NASA has selected GE Aviation and magniX to support its Electric Powertrain Flight Demonstration (EPFD) that will rapidly mature Electrified Aircraft Propulsion (EAP) technologies through ground and flight demonstrations.

Through the EPFD program, NASA seeks to introduce EAP technologies to US aviation fleets no later than 2035, supporting short-range and regional commercial air travel, as well as single-aisle seat transports.

The awards under the EPFD project announcement are hybrid firm fixed-price/cost-share. The total combined value for the awards is $253.4 million and the work will be conducted over the next five years.

Robert Pearce, associate administrator for the Aeronautics Research Mission Directorate at NASA Headquarters in Washington, said: “By taking these concepts to flight, NASA and its partners will accelerate the transition of EAP technologies into commercial products and be a catalyst for economic growth.

“We expect to realise significant improvements in the economic and environmental performance of subsonic transports through incorporation of these novel alternative propulsion and energy technologies into the fleet.”

Over five years, both GE Aviation and magniX will conduct ground and flight test demonstrations of their EAP technologies applicable to commercial aircraft transports. Earlier this year, magniX developed the 750-horsepower (560 kW) magni500 propulsion system which was used in the world’s largest all-electric commercial aircraft. It completed its first maiden test flight earlier this year.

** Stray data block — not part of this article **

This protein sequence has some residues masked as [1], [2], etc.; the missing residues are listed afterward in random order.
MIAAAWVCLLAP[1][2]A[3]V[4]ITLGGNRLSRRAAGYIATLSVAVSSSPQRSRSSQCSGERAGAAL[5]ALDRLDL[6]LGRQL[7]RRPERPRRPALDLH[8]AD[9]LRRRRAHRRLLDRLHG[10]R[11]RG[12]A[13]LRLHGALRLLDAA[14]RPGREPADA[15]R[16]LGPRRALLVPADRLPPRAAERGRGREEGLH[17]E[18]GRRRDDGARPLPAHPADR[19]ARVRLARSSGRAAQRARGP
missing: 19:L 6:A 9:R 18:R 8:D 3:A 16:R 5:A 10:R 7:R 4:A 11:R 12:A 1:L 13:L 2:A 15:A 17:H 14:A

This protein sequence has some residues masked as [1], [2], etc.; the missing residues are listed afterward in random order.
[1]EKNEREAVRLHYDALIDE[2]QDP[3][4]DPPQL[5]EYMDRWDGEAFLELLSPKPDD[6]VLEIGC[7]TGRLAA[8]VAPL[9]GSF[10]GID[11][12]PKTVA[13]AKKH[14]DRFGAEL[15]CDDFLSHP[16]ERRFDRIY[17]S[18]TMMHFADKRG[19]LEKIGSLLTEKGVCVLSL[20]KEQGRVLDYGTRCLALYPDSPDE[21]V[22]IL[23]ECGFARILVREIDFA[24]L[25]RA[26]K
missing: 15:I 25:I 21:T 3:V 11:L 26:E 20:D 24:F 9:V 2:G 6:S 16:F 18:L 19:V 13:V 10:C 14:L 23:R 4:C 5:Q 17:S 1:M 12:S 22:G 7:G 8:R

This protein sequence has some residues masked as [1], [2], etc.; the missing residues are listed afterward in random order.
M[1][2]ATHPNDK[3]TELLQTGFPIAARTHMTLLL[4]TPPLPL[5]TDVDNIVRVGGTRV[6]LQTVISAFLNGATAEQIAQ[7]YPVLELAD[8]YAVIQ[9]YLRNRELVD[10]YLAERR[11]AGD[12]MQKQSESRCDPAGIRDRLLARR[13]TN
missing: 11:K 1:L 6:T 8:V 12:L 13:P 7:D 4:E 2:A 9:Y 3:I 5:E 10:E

They will collaborate with other NASA projects on EAP development, flight test instrumentation, and data analysis. And they will stimulate spiral developments of megawatt-class EAP systems and technology.

Gaudy Bezos-O’Connor, EPFD project manager at NASA’s Langley Research Center in Virginia, added: “GE Aviation and MagniX will perform integrated megawatt-class powertrain system ground and flight demonstrations to validate their concepts, and project benefits for future EAP aircraft configurations.

“These demonstrations will identify and retire technical barriers and integration risks. It will also help inform the development of standards and regulations for future EAP systems.”

The EPFD project is a part of NASA’s Integrated Aviation Systems Program (IASP) which conducts flight-oriented, system-level research and technology development to mature and transition advanced aeronautic technologies into future air vehicles and operational systems. IASP focuses on the execution of highly complex flight tests and related experiments to support all phases of NASA’s aeronautics research.